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PM Johnson defeated in parliament on treaty-breaking Brexit laws

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Prime Minister Boris Johnson suffered a heavy defeat in parliament’s upper chamber on Monday (9 November) over proposed laws which would allow him to breach Britain’s EU exit treaty - a plan that has been criticized by US president elect Joe Biden, writes .

The Internal Market Bill is designed to protect trade between Britain’s four nations after Brexit. It contains clauses ministers say are needed to protect Northern Ireland’s delicate status as part of the United Kingdom, but would also break international law in a “specific and limited” way.

The House of Lords voted to strip those clauses from the bill in a series of defeats for the ruling Conservative Party. The government does not have a majority in the Lords and even some high-profile Conservative members opposed the clauses.

“The government should see sense, accept the removal of these offending clauses, and start to rebuild our international reputation,” said Angela Smith, the opposition Labour Party’s leader in the Lords.

But ministers are not backing down and intend to try to force the clauses into law later in the legislative process.

The publication of the bill in September provoked criticism with some saying it would wreck Britain’s international standing. Biden tweeted on 16 September that anything which endangered the peace accord between the Irish republic and Northern Ireland would threaten Anglo-American trade.

Johnson says the clauses are there to act as a safety net in case ongoing negotiations with the EU fail to work out how goods can flow between Britain, the British province of Northern Ireland, and across the open border with EU member Ireland.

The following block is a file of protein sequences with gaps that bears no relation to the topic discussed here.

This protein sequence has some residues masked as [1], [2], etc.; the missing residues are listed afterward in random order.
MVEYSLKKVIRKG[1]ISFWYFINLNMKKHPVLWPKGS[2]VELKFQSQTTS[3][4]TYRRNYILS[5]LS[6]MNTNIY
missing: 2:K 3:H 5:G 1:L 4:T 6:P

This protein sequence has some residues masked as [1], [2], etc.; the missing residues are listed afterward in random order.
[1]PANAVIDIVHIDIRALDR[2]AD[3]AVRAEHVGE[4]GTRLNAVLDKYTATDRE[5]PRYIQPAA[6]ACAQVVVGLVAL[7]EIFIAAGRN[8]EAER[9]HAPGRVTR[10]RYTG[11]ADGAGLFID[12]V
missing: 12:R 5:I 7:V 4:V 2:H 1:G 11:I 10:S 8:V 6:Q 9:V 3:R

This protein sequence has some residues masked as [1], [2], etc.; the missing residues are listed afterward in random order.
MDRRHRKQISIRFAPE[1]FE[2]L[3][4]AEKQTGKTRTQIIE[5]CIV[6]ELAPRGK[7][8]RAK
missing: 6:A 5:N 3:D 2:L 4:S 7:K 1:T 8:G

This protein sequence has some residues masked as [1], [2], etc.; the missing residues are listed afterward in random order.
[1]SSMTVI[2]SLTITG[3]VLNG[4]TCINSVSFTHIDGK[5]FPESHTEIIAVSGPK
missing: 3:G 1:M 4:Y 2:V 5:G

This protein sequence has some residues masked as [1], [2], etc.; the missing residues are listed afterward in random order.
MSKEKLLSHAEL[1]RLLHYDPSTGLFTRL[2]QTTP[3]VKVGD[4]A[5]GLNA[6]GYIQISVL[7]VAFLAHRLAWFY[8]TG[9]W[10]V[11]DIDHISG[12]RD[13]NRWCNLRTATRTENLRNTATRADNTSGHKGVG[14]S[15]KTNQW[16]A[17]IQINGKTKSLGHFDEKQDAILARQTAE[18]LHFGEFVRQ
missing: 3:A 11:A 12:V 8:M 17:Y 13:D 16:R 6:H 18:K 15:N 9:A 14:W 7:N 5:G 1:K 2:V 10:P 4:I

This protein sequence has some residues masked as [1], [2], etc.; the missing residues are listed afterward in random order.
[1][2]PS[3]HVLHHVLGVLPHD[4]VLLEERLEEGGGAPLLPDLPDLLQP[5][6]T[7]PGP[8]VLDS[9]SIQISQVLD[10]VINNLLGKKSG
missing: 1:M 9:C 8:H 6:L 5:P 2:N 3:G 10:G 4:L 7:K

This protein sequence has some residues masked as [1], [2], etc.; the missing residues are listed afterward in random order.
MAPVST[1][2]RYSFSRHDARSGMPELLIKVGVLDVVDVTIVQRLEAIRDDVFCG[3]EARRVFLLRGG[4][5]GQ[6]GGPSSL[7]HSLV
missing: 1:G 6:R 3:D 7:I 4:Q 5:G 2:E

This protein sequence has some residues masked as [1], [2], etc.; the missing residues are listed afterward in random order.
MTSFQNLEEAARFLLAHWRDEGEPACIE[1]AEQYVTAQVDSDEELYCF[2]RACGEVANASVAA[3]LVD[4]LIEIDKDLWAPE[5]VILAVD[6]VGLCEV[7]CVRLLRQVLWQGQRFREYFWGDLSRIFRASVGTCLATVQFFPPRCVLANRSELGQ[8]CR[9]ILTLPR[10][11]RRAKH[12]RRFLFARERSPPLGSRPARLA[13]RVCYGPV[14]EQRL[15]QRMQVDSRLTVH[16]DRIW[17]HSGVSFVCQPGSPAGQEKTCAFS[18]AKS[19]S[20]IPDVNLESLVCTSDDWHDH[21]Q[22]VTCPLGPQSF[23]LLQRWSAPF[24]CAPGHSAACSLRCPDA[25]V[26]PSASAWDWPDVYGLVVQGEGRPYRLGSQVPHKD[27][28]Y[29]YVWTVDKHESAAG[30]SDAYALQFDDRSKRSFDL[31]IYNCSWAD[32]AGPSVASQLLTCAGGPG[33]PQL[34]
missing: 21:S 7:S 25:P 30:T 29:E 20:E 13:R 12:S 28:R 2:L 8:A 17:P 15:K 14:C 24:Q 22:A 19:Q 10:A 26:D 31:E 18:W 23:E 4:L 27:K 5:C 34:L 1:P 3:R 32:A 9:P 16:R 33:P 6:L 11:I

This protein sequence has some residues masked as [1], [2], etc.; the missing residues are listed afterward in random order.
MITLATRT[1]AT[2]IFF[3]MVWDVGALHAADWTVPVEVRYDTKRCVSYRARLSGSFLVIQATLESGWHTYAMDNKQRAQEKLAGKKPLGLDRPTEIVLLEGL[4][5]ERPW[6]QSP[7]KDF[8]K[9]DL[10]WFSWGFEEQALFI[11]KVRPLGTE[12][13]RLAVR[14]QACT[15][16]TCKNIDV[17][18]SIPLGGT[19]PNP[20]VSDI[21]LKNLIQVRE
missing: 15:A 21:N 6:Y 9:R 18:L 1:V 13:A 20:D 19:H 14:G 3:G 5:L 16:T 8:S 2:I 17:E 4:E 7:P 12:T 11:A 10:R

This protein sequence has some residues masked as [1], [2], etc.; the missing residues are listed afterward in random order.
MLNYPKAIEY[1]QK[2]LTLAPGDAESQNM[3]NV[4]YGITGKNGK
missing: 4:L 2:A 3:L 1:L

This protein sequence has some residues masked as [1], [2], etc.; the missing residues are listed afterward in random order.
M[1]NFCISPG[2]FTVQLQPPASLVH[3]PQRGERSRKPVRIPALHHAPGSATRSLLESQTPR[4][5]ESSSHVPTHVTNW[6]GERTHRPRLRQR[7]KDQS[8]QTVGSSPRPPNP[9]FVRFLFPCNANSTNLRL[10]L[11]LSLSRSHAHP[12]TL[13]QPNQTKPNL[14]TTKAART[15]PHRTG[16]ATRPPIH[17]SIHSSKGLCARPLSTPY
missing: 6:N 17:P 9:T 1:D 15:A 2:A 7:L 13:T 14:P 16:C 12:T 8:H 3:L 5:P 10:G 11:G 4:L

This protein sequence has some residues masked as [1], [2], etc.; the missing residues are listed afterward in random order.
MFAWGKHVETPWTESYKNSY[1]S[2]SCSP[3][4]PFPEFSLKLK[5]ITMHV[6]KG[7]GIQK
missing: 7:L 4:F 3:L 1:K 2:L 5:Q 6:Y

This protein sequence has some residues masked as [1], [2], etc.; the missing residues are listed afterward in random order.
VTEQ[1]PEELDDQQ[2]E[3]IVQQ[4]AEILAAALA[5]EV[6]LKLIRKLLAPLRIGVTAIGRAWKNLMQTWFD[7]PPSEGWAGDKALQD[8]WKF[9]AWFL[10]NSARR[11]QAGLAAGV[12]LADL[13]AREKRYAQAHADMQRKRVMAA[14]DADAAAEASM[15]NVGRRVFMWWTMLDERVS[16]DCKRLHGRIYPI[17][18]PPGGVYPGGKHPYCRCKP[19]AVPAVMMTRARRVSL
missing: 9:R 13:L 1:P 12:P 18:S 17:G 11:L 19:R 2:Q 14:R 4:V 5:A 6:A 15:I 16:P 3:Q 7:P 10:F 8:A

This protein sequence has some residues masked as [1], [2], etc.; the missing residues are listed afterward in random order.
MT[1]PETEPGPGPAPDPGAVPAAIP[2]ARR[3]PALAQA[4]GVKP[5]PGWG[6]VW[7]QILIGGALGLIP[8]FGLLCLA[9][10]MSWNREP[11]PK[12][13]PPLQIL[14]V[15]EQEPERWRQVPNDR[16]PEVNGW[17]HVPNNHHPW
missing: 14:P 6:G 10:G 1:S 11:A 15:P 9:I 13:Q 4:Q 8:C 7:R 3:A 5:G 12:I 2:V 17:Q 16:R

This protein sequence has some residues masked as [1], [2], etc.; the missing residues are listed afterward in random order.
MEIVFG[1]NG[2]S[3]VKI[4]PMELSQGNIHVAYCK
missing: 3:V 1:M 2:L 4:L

Many instead saw the bill as a negotiating gambit to win concessions from the EU in trade negotiations. Brussels has launched legal action against Britain over the proposals.

“EU cannot ratify a new deal while thr UK is legislating to break a previous agreement,” Irish Foreign Minister Simon Coveney said on Twitter. “Trust & Good Faith Matters.”

The final wording of the bill has to be agreed by both houses, and typically the unelected Lords does not permanently block laws supported by the directly elected House of Commons.

However, the clauses may no longer be needed if talks with the EU on how to make the Irish border work are successful.

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Brexit tensions are a test for Europe, says French minister

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French Junior Minister for European Affairs Clement Beaune speaks during a press conference to outline France's strategy for the deployment of future COVID-19 vaccines, in Paris as the coronavirus disease outbreak continues in France, December 3, 2020. REUTERS/Benoit Tessier/Pool

French European Affairs Junior Minister Clement Beaune (pictured) said on Monday (14 June) that current tensions over Brexit between British Prime Minister Boris Johnson's government and the European Union were "a test" for Europe, Reuters.

The tensions between Britain and the EU threatened to overshadow the Group of Seven summit's conclusion on Sunday, with London accusing France of "offensive" remarks that Northern Ireland was not part of the United Kingdom. Read more.

"Mr Johnson thinks that you can sign deals with the Europeans and not respect them and that Europe will not react. It is a test for Europe," Beaune told Europe 1 radio.

"I am telling the British people, (Brexit) commitments must be respected... If it is not the case, retaliatory measures could be taken," Beaune added.